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Palm Coast Tuesday, Mar. 8, 2022 3 months ago

Councilman proposes moratorium on multifamily housing east of U.S. 1

The proposal drew condemnation from the head of the local chamber of commerce.
by: Jonathan Simmons Senior Editor

Palm Coast's affordable housing is not keeping up with demand, but one councilman wants the city to implement a moratorium on all multifamily development east of U.S. 1. 

"We need to regroup, get a moratorium and see what's good for Palm Coast."


— EDDIE BRANQUINHO, city councilman

"We need to regroup, get a moratorium and see what's good for Palm Coast," Councilman Eddie Branquinho said during a March 8 council workshop. "I just think we should pay attention a little more of what the people of Palm Coast are saying."

He said he'd be bringing the proposed moratorium up at the upcoming March 15 City Council meeting for a vote. 

Mayor David Alfin, wary of the legalities of a moratorium, asked the city attorney for input. She described them as a legal hazard.

"The Chamber believes Councilman Branquinho's moratorium is anti-property rights, anti-workforce housing, anti-business, and, especially anti-construction — which accounts for a massive amount of our local jobs here in Flagler County."


— GREG BLOSÉ, president and CEO, Palm Coast-Flagler Regional Chamber of Commerce

"Moratoriums from a legal perspective are extremely dangerous — frankly, they open up the city to potential liability," city attorney Neysa Borkert replied. "... Moratoriums should not be utilized unless there is a significant health, safety and welfare issue facing the city."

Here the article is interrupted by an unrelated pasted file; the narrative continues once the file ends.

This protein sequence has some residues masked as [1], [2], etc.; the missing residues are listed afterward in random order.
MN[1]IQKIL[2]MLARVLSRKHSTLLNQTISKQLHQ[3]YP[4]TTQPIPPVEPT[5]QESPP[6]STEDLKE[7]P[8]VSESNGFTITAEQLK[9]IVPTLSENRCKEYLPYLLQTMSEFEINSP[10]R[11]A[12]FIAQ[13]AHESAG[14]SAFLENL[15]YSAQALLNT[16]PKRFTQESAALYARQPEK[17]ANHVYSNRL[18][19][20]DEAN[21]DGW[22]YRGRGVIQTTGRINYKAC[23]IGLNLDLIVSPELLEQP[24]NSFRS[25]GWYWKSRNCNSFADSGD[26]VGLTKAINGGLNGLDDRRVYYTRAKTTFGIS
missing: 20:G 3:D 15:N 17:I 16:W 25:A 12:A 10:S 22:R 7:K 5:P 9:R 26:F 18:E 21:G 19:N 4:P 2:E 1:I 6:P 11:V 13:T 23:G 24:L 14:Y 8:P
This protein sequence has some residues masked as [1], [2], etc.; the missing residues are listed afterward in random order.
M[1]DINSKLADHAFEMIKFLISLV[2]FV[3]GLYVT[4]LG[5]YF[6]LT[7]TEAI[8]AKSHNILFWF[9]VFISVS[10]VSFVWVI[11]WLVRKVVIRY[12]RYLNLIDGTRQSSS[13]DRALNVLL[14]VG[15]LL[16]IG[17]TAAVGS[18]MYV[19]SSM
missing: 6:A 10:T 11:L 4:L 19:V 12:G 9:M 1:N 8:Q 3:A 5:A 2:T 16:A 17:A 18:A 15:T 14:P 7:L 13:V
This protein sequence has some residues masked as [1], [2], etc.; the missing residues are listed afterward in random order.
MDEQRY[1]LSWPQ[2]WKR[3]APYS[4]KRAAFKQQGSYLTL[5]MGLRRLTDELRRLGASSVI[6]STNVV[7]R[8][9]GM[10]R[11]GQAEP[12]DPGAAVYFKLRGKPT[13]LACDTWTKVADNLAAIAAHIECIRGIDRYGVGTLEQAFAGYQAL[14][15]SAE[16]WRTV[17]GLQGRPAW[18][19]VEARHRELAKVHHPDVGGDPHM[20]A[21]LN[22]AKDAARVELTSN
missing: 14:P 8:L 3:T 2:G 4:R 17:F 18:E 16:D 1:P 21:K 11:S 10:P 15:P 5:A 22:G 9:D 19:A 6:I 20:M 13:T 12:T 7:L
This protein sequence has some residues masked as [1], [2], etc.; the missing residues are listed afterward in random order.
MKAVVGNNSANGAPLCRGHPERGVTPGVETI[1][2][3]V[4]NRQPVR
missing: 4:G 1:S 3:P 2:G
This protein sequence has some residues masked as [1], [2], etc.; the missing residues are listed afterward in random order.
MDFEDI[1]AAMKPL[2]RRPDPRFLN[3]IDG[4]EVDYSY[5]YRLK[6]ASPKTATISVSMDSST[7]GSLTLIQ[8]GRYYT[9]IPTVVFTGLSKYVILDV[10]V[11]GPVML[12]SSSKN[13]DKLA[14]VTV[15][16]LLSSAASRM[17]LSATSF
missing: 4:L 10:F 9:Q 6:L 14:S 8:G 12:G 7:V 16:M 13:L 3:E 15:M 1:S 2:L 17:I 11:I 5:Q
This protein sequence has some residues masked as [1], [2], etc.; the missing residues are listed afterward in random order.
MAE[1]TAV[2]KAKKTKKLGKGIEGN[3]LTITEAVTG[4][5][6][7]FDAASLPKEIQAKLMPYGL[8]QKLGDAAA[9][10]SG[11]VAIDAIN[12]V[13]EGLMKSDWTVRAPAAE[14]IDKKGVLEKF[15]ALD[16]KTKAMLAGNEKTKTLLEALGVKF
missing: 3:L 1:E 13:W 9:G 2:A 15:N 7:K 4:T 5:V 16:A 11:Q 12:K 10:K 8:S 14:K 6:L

Branquinho countered that "quality of life" should be added to the list. He said he's consistently voted against proposed new multifamily developments. 

"I do that to protect the people of Palm Coast," he said. "We legislate and as long as we do it in good faith and within the law, then we're safe."

Palm Coast Regional Chamber President and CEO Greg Blosé slammed Branquinho's proposal, calling it reckless and anti-business. He urged other council members to oppose it.

He noted that the city attorney had said that a moratorium could only occur in the event of a health, safety or welfare issue, and that local results of the National Citizen Survey — presented to the council earlier in the workshop — showed that residents gave the city very high marks for safety and quality of life. 

Plus, Blosé added, the city government has had to create a "business friendly initiative" specifically because of a widespread perception that Palm Coast isn't business friendly.  

"Businesses can't get employees to live in our neighborhoods because it's so expensive, because of the lack of apartments and multifamily housing, and now you're going to stop building them?" he said. "I support working people. I support young people. I support young families, low income residents, and the Branquinho moratorium turns its back on these future residents."

Talking aim at implications that multifamily housing brings crime, Blosé said he'd grown up in apartment complexes himself. 

"I will never be in favor of moratoriums that block businesses, block jobs."


— ED DANKO, city councilman

"Attacking and mischaracterizing who lives in multifamily housing is wrong," he said.

Councilman Ed Danko thanked Blosé.

"I will never be in favor of moratoriums that block businesses, block jobs," Danko said.






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